Protesters whom the president had marginalized as America-hating radicals now looked like the suburban housewives he wanted to spook into voting for him. In singsong unison, they taunted the federal agents: “Hands up, please don’t shoot me.” Sen. Ron Wyden, an Oregon Democrat, blasted Trump: “Only a coward would try to convince the entire country that these people are violent anarchists.” After attending to his injuries, Chris David helped organize a Wall of Vets, which stood with a Wall of Dads, equipped with leaf blowers to combat tear gas.

Even Fox News condemned the president’s “overreach” in Portland. Trump lashed out. “The Lamestream Media, including @FoxNews, which has really checked out, is refusing to show what is REALLY going on in Portland,” he tweeted. “They want the American public to believe that these are just some wonderful protesters, not radical left ANARCHISTS!” Resorting to conspiracy theory, he raged, “The line of innocent ‘mothers’ were a scam.”

That same day, Kristen Jessie-Uyanik, a 41-year-old Portland mother of three (and, full disclosure, a buddy of mine from neighborhood barbecues), was shot between the eyes with riot munition. Centering the suffering of black Americans over her own discomfort, she encouraged her friends to “vote like you could get shot in the face for stepping out and speaking up.”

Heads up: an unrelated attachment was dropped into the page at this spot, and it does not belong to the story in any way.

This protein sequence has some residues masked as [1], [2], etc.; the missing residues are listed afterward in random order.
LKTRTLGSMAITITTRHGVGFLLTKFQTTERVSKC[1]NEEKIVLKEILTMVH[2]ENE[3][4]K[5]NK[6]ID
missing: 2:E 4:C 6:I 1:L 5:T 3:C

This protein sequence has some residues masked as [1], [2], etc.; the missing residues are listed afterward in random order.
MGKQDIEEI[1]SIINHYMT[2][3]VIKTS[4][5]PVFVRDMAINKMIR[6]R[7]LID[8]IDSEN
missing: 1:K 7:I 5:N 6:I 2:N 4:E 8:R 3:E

With the president on the defensive, Biden pressed his advantage, blasting Trump for seeking to “stoke division and chaos” in Portland. “This isn’t about law and order,” Biden added. “It’s about a political strategy to revive a failing campaign.”

Trump’s embrace of “law and order” politics was always a sign of desperation, argues Stevens, the GOP strategist. “In moments of stress, politicians try to do what they’re comfortable doing,” he says, comparing Trump to a fastball pitcher who hits a tight spot and tries to get out of it by bringing high heat. “Trump is the candidate of division. Trump is a candidate of anger. Trump is all about racial antagonism. So what’s he going to do when he’s in a jam? He’s going to try to create it. Try to make the country care about it. And I just don’t see any evidence it’s working.” In a recent poll, more suburban dwellers predict the nation will be less safe under a second Trump administration (48 percent) than under a Biden one (37 percent).

With no letup by protesters on the ground and Barr being raked over the coals for partisan deployment of federal law enforcement, the president seized on an offer presented by Gov. Brown for state troopers to secure the courthouse, giving Trump cover to withdraw his ad hoc army from the fence. Trump talked tough on the way out, blasting Portland as a “beehive of terrorists” and insisting his intervention had saved the city from being “burned and beaten to the ground.”